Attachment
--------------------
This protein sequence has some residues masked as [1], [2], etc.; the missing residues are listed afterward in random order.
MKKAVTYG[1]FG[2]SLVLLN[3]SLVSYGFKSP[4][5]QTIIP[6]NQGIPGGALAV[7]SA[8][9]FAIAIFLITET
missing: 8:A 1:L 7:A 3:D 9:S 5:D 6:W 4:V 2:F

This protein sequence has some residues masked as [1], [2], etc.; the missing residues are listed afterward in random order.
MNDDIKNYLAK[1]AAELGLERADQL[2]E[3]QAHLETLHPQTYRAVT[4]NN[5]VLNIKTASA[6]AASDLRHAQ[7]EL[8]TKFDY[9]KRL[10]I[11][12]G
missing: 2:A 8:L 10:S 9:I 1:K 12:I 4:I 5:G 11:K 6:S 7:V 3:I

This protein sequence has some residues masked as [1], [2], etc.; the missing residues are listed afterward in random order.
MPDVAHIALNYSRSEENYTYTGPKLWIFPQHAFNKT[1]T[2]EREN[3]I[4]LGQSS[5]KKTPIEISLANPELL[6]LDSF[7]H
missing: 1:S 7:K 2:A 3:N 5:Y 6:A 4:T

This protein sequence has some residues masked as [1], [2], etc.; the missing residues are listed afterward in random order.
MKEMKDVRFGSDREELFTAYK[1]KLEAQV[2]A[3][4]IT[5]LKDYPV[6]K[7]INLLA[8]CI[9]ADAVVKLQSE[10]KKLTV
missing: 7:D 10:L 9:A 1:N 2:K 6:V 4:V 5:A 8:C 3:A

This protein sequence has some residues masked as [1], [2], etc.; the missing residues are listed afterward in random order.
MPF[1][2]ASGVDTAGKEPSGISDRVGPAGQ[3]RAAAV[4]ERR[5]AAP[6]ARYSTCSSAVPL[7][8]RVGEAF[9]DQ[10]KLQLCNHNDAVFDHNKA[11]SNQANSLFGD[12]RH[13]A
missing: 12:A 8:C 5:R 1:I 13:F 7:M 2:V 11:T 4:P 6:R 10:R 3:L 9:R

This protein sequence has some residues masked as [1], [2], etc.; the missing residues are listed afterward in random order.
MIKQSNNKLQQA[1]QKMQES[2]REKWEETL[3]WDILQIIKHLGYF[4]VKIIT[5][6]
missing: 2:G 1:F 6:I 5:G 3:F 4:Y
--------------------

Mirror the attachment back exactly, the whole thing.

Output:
This protein sequence has some residues masked as [1], [2], etc.; the missing residues are listed afterward in random order.
MKKAVTYG[1]FG[2]SLVLLN[3]SLVSYGFKSP[4][5]QTIIP[6]NQGIPGGALAV[7]SA[8][9]FAIAIFLITET
missing: 8:A 1:L 7:A 3:D 9:S 5:D 6:W 4:V 2:F

This protein sequence has some residues masked as [1], [2], etc.; the missing residues are listed afterward in random order.
MNDDIKNYLAK[1]AAELGLERADQL[2]E[3]QAHLETLHPQTYRAVT[4]NN[5]VLNIKTASA[6]AASDLRHAQ[7]EL[8]TKFDY[9]KRL[10]I[11][12]G
missing: 2:A 8:L 10:S 9:I 1:K 12:I 4:I 5:G 11:K 6:S 7:V 3:I

This protein sequence has some residues masked as [1], [2], etc.; the missing residues are listed afterward in random order.
MPDVAHIALNYSRSEENYTYTGPKLWIFPQHAFNKT[1]T[2]EREN[3]I[4]LGQSS[5]KKTPIEISLANPELL[6]LDSF[7]H
missing: 1:S 7:K 2:A 3:N 5:Y 6:A 4:T

This protein sequence has some residues masked as [1], [2], etc.; the missing residues are listed afterward in random order.
MKEMKDVRFGSDREELFTAYK[1]KLEAQV[2]A[3][4]IT[5]LKDYPV[6]K[7]INLLA[8]CI[9]ADAVVKLQSE[10]KKLTV
missing: 7:D 10:L 9:A 1:N 2:K 6:V 4:V 5:A 8:C 3:A

This protein sequence has some residues masked as [1], [2], etc.; the missing residues are listed afterward in random order.
MPF[1][2]ASGVDTAGKEPSGISDRVGPAGQ[3]RAAAV[4]ERR[5]AAP[6]ARYSTCSSAVPL[7][8]RVGEAF[9]DQ[10]KLQLCNHNDAVFDHNKA[11]SNQANSLFGD[12]RH[13]A
missing: 12:A 8:C 5:R 1:I 13:F 7:M 2:V 11:T 4:P 6:R 10:R 3:L 9:R

This protein sequence has some residues masked as [1], [2], etc.; the missing residues are listed afterward in random order.
MIKQSNNKLQQA[1]QKMQES[2]REKWEETL[3]WDILQIIKHLGYF[4]VKIIT[5][6]
missing: 2:G 1:F 6:I 5:G 3:F 4:Y